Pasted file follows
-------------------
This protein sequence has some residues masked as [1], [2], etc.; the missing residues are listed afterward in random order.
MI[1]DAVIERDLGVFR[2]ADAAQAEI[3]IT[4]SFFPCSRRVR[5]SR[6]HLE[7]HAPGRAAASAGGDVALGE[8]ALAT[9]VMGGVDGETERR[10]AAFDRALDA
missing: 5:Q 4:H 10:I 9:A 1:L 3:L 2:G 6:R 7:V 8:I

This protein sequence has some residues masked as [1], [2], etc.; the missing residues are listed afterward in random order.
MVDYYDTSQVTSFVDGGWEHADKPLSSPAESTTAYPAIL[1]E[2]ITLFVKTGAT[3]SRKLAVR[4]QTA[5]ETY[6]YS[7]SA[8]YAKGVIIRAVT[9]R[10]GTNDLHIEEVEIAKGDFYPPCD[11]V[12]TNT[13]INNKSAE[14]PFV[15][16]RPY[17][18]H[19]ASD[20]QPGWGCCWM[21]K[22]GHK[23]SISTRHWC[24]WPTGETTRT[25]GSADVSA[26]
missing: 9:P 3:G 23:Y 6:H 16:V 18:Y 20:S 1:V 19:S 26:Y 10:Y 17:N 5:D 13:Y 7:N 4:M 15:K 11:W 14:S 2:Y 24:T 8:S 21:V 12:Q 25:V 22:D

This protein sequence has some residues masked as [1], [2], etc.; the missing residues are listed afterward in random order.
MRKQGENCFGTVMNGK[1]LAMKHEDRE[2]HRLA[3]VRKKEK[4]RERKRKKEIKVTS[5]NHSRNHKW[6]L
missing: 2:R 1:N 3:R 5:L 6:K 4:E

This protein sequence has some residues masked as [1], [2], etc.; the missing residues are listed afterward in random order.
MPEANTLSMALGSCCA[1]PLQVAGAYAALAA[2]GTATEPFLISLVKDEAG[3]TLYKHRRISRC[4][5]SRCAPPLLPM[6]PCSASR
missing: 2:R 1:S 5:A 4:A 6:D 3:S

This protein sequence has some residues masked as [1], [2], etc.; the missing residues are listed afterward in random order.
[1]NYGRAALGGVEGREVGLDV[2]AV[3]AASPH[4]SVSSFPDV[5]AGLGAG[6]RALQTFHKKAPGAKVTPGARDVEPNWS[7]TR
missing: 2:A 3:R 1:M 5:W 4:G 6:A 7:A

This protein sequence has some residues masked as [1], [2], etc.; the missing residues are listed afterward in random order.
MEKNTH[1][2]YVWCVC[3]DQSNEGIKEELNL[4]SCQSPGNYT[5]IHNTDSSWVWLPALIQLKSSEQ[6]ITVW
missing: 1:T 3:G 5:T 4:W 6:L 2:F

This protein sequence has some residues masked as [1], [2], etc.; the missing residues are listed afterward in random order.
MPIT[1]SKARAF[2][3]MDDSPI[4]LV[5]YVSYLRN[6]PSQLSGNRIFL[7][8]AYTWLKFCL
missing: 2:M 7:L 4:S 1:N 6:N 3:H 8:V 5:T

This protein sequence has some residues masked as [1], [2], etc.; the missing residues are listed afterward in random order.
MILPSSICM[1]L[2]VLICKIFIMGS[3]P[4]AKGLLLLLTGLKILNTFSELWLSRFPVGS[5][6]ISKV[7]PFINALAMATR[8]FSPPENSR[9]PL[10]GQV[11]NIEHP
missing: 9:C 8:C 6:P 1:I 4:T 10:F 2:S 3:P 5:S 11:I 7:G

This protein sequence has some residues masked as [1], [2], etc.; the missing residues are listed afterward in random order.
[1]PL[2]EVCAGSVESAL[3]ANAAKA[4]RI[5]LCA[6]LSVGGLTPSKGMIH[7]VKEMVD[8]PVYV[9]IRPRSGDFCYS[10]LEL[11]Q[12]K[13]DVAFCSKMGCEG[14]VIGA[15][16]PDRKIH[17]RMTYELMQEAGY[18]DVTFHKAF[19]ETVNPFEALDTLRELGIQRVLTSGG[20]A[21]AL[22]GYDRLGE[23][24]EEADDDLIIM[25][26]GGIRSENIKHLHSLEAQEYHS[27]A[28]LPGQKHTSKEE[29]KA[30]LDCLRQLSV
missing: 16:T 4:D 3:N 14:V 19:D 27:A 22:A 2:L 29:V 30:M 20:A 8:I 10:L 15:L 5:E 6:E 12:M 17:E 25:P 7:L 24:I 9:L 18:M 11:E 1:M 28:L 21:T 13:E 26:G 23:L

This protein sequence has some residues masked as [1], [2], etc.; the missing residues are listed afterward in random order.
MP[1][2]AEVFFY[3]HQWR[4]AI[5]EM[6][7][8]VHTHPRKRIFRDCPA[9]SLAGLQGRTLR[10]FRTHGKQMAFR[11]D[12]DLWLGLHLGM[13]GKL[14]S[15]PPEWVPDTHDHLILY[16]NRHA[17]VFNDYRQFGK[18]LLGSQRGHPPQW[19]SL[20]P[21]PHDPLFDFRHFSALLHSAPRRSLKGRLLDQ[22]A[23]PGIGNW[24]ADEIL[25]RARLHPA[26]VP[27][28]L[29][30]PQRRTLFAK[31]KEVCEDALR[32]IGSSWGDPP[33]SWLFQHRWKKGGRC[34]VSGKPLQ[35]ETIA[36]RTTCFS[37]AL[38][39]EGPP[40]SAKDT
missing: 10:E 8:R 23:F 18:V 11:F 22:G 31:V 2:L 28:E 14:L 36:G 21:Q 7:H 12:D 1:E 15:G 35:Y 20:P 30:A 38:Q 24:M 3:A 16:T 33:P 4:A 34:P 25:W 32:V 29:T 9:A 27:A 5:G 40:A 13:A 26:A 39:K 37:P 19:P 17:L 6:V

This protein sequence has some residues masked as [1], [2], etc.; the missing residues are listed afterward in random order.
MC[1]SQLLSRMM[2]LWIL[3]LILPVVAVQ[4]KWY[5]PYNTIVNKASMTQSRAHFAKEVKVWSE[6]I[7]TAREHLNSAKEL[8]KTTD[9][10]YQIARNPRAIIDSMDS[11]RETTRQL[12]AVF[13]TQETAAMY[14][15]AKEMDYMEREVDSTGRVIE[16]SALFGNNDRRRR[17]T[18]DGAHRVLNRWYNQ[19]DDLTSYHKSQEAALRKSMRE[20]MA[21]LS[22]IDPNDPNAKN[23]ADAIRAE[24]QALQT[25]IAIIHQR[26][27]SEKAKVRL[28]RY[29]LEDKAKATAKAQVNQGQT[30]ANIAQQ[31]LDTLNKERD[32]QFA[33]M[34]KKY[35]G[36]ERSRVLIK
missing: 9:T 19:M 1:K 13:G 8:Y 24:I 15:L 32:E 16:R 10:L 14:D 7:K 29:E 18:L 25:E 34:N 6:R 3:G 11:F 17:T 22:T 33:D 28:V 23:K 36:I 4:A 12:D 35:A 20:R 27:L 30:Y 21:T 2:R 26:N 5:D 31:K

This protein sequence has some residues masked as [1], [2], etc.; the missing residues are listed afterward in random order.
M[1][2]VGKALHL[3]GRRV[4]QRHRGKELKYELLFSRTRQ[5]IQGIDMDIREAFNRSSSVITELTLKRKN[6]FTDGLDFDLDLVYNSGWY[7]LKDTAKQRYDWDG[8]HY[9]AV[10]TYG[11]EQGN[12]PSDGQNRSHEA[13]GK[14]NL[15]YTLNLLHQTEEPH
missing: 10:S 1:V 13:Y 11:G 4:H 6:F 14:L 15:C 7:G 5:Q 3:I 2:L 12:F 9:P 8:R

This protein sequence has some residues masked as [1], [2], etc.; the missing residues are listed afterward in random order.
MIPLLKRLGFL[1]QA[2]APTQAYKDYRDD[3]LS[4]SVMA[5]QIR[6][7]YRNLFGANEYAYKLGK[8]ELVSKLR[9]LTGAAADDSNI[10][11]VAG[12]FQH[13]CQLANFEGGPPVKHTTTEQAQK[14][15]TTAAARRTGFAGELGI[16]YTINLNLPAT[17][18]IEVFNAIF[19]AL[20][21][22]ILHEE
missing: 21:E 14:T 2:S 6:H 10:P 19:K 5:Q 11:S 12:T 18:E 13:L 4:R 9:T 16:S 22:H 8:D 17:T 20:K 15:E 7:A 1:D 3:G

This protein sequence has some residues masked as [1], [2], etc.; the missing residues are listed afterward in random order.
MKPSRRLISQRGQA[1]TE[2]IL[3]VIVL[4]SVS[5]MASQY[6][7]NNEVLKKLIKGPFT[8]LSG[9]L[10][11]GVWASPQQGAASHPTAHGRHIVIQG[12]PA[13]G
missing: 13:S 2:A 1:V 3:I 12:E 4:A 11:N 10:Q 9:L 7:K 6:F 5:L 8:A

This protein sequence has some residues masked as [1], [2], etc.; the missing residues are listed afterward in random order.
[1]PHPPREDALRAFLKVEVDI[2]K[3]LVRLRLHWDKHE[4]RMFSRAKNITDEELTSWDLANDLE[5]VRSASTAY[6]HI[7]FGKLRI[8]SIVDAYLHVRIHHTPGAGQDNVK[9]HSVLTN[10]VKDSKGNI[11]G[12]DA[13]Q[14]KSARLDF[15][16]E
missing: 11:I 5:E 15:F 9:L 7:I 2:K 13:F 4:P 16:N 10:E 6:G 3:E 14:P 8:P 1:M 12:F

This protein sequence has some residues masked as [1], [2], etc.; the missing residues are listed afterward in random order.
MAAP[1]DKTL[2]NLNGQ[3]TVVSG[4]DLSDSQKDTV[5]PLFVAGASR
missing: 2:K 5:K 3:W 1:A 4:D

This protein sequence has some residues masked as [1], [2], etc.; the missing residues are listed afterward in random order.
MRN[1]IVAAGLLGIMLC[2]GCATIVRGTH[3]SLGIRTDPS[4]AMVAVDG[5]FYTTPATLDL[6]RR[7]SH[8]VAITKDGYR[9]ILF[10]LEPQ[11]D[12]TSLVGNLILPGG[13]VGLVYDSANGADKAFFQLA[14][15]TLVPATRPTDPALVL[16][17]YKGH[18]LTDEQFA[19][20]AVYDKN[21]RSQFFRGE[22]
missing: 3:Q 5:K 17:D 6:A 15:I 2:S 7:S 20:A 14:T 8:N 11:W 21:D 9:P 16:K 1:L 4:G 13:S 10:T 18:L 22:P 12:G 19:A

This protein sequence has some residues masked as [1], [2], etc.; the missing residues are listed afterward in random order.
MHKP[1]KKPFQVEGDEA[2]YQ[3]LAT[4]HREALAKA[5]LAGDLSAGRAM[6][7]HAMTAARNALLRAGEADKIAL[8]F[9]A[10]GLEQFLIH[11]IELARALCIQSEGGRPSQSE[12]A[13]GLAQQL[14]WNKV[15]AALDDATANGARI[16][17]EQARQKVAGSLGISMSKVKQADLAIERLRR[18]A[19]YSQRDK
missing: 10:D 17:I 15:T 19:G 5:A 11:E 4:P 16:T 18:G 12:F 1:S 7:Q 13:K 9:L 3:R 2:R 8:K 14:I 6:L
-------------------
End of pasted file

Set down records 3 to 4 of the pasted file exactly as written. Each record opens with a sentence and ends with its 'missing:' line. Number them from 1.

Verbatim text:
This protein sequence has some residues masked as [1], [2], etc.; the missing residues are listed afterward in random order.
MRKQGENCFGTVMNGK[1]LAMKHEDRE[2]HRLA[3]VRKKEK[4]RERKRKKEIKVTS[5]NHSRNHKW[6]L
missing: 2:R 1:N 3:R 5:L 6:K 4:E

This protein sequence has some residues masked as [1], [2], etc.; the missing residues are listed afterward in random order.
MPEANTLSMALGSCCA[1]PLQVAGAYAALAA[2]GTATEPFLISLVKDEAG[3]TLYKHRRISRC[4][5]SRCAPPLLPM[6]PCSASR
missing: 2:R 1:S 5:A 4:A 6:D 3:S